So take my hike into rattle snake country the other day.  Several friends asked me why I went if I was so scared.   They know I’m really, really afraid of snakes.  Even those that are very small and non-poisonous.  Now, I’ve never had a dangerous encounter with a snake.  Nor have I personally known anyone who has. This fear lies completely in my head.  Of course in the case of the rattle snakes there was actually some real danger.  That’s why I called Ranger Mike.  I got the facts.  Had he told me that the Timber Rattlers of the Adirondacks were vicious and aggressive and had he listed the number of bites and related fatalities this season alone, I would have stayed right at home that day.  But the truth of the situation was that even though fairly large, poisonous snakes resided in the region I was headed into, they didn’t pose much of a threat to me at all.  According to my trusted and expert source, the situation rated pretty low on the danger scale.

My fears were big.  But the danger risk was small.  Very small.  So, with the facts in hand, I had a choice.  A few, in fact. I could have just listened to my scared-of-snakes self and stayed home.  Or, I could have gone on the hike and carried my fears with me, jumping at every winding root along the trail, keeping off the summit stones and not enjoying the expansive views.  To me, these choices weren’t very healthy because they would both be based on my irrational and oppressive fears.  But I had another option.  I could cradle my fears in the knowledge of the actual dangers.   I could let the facts dwarf the fears; compartmentalize them.  To me, that was the healthiest thing to do.  Certainly the most fun of the options.  With the knowledge of the dangers in hand, I chose expansive views, good conversation, fresh air, exercise, and Belgian chocolate over the slithering fears  in my head.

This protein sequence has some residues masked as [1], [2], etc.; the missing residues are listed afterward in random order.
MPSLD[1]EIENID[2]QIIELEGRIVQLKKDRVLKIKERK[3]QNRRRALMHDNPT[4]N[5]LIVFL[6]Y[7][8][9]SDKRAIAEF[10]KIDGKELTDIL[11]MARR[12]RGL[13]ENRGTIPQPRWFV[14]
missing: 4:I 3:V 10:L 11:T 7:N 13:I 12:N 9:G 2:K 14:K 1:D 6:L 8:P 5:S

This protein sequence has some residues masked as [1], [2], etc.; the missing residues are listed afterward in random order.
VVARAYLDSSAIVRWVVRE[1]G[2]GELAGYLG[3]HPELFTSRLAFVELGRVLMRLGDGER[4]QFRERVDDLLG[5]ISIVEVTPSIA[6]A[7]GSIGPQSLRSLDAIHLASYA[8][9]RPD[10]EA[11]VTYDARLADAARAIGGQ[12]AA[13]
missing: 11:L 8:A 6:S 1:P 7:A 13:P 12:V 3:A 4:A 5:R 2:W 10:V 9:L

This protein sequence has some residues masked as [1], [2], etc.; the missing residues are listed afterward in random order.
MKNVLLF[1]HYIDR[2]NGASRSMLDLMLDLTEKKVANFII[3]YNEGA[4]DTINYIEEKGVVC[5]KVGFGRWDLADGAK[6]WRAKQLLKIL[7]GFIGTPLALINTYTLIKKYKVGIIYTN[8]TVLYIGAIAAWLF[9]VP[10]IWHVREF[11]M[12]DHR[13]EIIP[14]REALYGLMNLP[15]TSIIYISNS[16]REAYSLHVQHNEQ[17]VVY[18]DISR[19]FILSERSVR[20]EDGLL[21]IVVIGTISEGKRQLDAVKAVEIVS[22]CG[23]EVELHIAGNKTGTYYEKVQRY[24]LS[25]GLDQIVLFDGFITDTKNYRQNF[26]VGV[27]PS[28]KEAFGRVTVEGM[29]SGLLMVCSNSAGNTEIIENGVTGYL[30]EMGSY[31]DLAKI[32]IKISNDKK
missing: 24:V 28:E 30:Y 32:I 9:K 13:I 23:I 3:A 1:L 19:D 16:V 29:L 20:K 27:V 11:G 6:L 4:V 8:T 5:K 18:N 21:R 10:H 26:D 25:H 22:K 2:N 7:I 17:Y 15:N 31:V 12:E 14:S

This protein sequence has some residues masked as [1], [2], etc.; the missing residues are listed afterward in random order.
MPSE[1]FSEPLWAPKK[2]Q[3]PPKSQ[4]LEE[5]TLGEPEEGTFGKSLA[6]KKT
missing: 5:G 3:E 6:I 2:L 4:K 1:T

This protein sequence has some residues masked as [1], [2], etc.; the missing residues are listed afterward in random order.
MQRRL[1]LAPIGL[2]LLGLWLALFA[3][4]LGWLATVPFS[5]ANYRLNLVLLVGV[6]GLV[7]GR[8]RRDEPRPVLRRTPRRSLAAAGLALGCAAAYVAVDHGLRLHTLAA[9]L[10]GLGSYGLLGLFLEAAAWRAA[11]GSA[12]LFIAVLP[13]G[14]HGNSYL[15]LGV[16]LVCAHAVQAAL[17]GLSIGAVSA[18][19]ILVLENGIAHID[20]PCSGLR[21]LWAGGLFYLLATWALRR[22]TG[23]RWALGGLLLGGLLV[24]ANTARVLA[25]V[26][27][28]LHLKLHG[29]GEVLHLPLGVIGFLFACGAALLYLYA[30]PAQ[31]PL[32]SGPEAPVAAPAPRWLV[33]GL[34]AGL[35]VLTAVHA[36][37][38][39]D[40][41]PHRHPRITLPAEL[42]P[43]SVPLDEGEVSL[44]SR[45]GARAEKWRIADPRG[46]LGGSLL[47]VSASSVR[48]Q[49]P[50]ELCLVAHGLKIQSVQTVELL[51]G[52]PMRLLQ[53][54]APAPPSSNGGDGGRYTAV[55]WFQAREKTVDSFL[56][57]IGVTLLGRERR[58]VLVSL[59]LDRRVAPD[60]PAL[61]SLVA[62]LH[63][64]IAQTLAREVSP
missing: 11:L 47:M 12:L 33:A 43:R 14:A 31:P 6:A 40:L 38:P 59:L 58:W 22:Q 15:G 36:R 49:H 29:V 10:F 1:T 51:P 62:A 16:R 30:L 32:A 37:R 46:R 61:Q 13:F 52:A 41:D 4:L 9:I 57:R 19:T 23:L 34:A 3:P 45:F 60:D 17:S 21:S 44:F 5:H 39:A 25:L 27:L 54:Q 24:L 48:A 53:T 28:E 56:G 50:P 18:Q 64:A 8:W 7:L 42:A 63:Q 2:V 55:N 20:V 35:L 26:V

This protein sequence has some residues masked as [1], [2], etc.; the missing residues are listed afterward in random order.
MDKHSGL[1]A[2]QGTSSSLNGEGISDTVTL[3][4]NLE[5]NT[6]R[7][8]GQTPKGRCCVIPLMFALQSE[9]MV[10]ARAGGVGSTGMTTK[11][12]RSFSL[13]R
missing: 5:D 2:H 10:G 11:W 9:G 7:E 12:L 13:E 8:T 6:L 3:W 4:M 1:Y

Trekking Past Fear

View from Fifth Peak, Tongue Range, Adirondack State Park

View from Fifth Peak, Tongue Range, Adirondack State Park